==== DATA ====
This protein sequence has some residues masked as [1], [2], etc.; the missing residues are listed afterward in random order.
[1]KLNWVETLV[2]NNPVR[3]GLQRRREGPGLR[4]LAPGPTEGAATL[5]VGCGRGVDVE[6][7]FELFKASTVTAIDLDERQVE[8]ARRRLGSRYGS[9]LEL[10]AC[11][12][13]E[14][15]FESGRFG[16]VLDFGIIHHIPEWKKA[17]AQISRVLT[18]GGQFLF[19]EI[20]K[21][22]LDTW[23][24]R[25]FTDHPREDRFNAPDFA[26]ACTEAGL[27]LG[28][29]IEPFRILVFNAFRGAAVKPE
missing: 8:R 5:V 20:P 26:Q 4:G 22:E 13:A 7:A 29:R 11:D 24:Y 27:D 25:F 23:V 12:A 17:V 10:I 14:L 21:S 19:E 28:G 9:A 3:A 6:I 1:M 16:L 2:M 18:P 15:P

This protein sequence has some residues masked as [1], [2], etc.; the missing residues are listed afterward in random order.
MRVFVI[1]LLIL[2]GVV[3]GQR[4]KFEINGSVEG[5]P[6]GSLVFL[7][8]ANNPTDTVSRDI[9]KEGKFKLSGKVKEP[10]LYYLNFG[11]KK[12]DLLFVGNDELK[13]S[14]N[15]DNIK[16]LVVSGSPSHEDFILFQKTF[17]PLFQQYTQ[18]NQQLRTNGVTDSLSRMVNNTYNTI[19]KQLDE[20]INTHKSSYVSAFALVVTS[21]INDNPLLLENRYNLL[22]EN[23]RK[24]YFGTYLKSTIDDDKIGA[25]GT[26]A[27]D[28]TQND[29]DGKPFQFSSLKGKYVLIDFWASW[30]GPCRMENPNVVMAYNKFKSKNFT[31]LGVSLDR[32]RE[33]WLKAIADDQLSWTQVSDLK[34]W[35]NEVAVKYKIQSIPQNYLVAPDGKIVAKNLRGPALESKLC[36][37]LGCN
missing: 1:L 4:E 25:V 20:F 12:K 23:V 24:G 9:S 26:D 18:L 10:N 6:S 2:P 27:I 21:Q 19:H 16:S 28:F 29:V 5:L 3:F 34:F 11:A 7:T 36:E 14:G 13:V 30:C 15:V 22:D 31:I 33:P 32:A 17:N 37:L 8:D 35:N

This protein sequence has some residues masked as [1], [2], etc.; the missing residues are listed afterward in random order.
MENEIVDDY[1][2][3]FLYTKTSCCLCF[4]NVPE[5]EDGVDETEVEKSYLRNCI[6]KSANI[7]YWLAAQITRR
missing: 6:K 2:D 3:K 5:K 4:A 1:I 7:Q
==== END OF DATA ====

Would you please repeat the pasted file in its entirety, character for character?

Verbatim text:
This protein sequence has some residues masked as [1], [2], etc.; the missing residues are listed afterward in random order.
[1]KLNWVETLV[2]NNPVR[3]GLQRRREGPGLR[4]LAPGPTEGAATL[5]VGCGRGVDVE[6][7]FELFKASTVTAIDLDERQVE[8]ARRRLGSRYGS[9]LEL[10]AC[11][12][13]E[14][15]FESGRFG[16]VLDFGIIHHIPEWKKA[17]AQISRVLT[18]GGQFLF[19]EI[20]K[21][22]LDTW[23][24]R[25]FTDHPREDRFNAPDFA[26]ACTEAGL[27]LG[28][29]IEPFRILVFNAFRGAAVKPE
missing: 8:R 5:V 20:P 26:Q 4:G 22:E 13:A 7:A 29:R 11:D 24:Y 27:D 25:F 23:V 12:A 17:V 10:I 14:L 21:S 19:E 28:G 9:A 3:A 6:I 1:M 16:L 2:M 18:P 15:P

This protein sequence has some residues masked as [1], [2], etc.; the missing residues are listed afterward in random order.
MRVFVI[1]LLIL[2]GVV[3]GQR[4]KFEINGSVEG[5]P[6]GSLVFL[7][8]ANNPTDTVSRDI[9]KEGKFKLSGKVKEP[10]LYYLNFG[11]KK[12]DLLFVGNDELK[13]S[14]N[15]DNIK[16]LVVSGSPSHEDFILFQKTF[17]PLFQQYTQ[18]NQQLRTNGVTDSLSRMVNNTYNTI[19]KQLDE[20]INTHKSSYVSAFALVVTS[21]INDNPLLLENRYNLL[22]EN[23]RK[24]YFGTYLKSTIDDDKIGA[25]GT[26]A[27]D[28]TQND[29]DGKPFQFSSLKGKYVLIDFWASW[30]GPCRMENPNVVMAYNKFKSKNFT[31]LGVSLDR[32]RE[33]WLKAIADDQLSWTQVSDLK[34]W[35]NEVAVKYKIQSIPQNYLVAPDGKIVAKNLRGPALESKLC[36][37]LGCN
missing: 1:L 4:E 25:V 20:F 12:K 23:V 24:G 9:S 26:D 18:L 10:N 6:S 2:P 27:I 21:Q 19:H 16:S 28:F 29:V 5:L 3:F 34:F 11:A 7:T 36:E 14:G 13:V 30:C 15:V 22:D 31:I 33:P 32:A 17:N 37:L 8:D 35:N

This protein sequence has some residues masked as [1], [2], etc.; the missing residues are listed afterward in random order.
MENEIVDDY[1][2][3]FLYTKTSCCLCF[4]NVPE[5]EDGVDETEVEKSYLRNCI[6]KSANI[7]YWLAAQITRR
missing: 6:K 2:D 3:K 5:K 4:A 1:I 7:Q